Once a medieval fortress, Edinburgh, Scotland is nicknamed “Athens of the North.” Today, the city preserves landmarks from centuries past. Therefore as well as the remains of geologic processes that occurred millions of years ago. Both human and natural impacts on the area are visible from space.
The country’s capital since 1437, Edinburgh is Scotland’s second-largest city, after Glasgow. Although Edinburgh has expanded to incorporate neighboring towns and ports such as Leith, the city’s historic center remains centered around Old Town and New Town. Old Town dates back to medieval times. Centuries ago, limited space for development encouraged the residents to build multi-story buildings, some over ten stories high. Old Town retains the street pattern established long ago, with crooked, close-together thoroughfares. More spacious is the layout of New Town to the north. Designed along Neoclassical ideals, New Town presents an orderly grid.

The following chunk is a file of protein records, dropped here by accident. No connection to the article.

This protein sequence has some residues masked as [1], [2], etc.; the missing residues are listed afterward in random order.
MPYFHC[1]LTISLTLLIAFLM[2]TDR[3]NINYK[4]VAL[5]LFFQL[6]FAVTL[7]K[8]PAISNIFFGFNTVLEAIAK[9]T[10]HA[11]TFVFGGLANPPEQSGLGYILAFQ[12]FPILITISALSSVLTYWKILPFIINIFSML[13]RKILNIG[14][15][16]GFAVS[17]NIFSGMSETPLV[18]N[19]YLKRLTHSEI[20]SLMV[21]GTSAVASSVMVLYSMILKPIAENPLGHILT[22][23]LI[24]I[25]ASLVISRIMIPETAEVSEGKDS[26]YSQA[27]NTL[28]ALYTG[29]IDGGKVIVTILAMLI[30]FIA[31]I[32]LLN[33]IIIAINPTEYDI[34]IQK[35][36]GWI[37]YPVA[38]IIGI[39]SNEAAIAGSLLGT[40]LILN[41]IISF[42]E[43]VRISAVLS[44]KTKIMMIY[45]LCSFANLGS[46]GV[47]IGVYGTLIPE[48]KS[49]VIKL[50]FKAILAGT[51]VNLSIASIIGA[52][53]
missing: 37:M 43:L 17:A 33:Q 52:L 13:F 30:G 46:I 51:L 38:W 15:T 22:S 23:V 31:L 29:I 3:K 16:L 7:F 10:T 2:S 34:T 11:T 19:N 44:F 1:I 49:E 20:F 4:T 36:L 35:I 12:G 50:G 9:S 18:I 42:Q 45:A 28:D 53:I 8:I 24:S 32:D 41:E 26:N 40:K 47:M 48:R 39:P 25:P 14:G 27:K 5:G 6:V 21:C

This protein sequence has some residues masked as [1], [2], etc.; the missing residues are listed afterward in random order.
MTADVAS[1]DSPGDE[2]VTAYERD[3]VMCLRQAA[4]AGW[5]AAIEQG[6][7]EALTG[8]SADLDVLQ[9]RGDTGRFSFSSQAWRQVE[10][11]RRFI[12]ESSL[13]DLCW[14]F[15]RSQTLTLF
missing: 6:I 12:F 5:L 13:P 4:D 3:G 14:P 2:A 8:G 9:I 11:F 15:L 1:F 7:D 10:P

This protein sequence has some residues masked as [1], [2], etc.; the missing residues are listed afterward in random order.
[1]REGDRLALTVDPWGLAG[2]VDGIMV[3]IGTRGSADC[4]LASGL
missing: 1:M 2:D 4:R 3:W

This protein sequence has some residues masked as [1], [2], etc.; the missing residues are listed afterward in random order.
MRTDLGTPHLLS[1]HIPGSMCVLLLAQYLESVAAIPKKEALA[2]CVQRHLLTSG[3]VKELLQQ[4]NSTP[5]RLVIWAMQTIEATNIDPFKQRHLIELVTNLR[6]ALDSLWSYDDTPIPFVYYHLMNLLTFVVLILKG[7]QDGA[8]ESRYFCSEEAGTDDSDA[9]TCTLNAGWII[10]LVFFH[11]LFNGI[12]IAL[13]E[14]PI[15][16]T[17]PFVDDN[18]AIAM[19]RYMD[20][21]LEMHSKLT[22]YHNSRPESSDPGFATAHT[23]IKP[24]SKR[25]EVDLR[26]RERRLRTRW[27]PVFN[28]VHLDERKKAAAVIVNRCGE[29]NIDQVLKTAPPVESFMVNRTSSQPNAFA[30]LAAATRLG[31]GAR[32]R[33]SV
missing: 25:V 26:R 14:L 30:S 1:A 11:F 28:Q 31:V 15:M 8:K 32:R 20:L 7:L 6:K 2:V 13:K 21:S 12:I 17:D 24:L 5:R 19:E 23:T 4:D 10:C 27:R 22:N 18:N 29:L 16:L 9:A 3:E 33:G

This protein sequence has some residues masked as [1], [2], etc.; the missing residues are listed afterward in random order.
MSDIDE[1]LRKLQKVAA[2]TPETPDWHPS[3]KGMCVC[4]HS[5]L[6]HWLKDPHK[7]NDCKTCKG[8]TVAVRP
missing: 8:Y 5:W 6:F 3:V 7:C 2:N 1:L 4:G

Edinburgh Castle sits atop a feature known as Castle Rock, a plug of basalt that seals the vent of a volcano that was active between 350 and 400 million years ago. During the Pleistocene Ice Age, eastward-moving glaciers eroded the volcanic plug, creating the natural landscape seen today. The area’s earliest inhabitants considered Castle Rock a natural fortress, and archaeological excavations indicate that people lived at this site as early as 850 BC. East-southeast of Castle Rock is another dormant volcanic plug later sculpted by glaciers: Arthur’s Seat.
Edinburgh’s proximity to the sea gives the city a mild climate, with average daily lows that remain above freezing, and similarly mild summertime temperatures. It averages 27 inches of rain per year–a moderate amount of precipitation that provides lush vegetation.